Refactoring MultiBlock Inspector

When working with vtkPartitionedDataSetCollections or vtkMultiBlockDataSets , the MultiBlock Inspector proves to be an invaluable tool. This widget empowers you to effortlessly toggle the visibility of distinct blocks within your dataset, offering options to customize their colors and adjust opacity levels. The present appearance of the MultiBlock Inspector is depicted below:

  1. Color Modification: In the first column, simply double-click on the circle to access color editing. This allows you to define the color for the chosen block, encompassing its associated children if applicable.
  2. Opacity Adjustment: In the second column, perform a double-click on the circle to initiate opacity adjustment. This facilitates the setting of opacity levels for the selected block, along with its subordinate children, if present.
  3. Visibility Editing: In the third column, conveniently toggle the checkbox to control the visibility of the selected block and its potential offspring. This option provides a straightforward way to manage visibility settings.

Advantages of this design:

  1. Instant Color Insight: Swiftly discern the block’s color status, including any alterations made.
  2. Opacity Recognition: Rapidly identify whether a block’s opacity has been adjusted.
  3. Efficient Interaction: Each modification requires a simple double-click action, ensuring a speedy access to the UI for color and opacity adjustments.

Drawbacks of this design:

  1. Cumbersome Property Addition: Introducing an extra changeable property mandates the addition of a new column, potentially cluttering the visual layout and posing significant developmental challenges.
  2. Limited Bulk Editing: Inability to apply property changes to multiple selected blocks, assuming they share the same parameters during selection.

The community has long been requesting the ability to color blocks using various arrays, a feature that has been overdue. This demand has sparked discussions about overhauling the Multiblock Inspector to not only fulfill this request but also to address the drawbacks of the current design.

@jaswantp recently completed the required work at the VTK side for enabling the change of several mapper related properties of composite datasets at the block level. It’s now time to expose these properties to ParaView through the Multiblock Inspector.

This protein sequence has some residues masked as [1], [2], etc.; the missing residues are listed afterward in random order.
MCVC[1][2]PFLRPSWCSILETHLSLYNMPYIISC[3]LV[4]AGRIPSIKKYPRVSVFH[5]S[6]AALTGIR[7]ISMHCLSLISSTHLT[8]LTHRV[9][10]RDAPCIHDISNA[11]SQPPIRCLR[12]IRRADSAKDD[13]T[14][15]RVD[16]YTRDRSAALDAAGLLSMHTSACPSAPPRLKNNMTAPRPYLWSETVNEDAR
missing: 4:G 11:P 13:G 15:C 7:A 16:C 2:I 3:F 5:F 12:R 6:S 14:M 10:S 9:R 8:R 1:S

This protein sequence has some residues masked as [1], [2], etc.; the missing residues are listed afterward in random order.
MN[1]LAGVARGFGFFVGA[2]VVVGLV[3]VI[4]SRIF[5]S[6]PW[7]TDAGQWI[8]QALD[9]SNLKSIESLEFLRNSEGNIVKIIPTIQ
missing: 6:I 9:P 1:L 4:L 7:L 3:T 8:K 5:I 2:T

For this reason, we have designed a mock-up on how the revamped Multiblock Inspector could look like to address the aforementioned drawbacks and feature request.

  1. Parameters Modification: In the first column, click once to enable the editing of the properties of this node (and its children if any), and unclick to reverse the settings
  2. Visibility Editing: In the second column, conveniently toggle the checkbox to control the visibility of the selected block and its potential offspring. This option provides a straightforward way to manage visibility settings.

Advantages of this design:

  1. Easy Property Addition: Introducing new per-block properties is easy very straight forward and easy to implement
  2. Possible Bulk Editing: Performing bulk edits to many selected blocks, assuming they share the same parameters during selection, it’s possible to be implemented. Although, for the first pass of this work, this won’t be implemented, because a performant way to compare properties of several blocks needs to be found, so that interactivity is not hampered.
  3. Identical with Representation parameters: the per-block properties UI is identical to setting properties of the whole dataset through the representation settings.

Drawbacks of this design:

  1. Not Instant color or opacity changes Insight: You can’t know if the opacity or the color has been modified, or the changed color, but you can know if any change has been performed in general.

Any input or insight or suggestions is more than welcome.

@cory.quammen @wascott @Kenneth_Moreland @Christos_Tsolakis @dcthomp @jaswantp @Andy_Bauer @aron.helser @vgweirs @patchett2002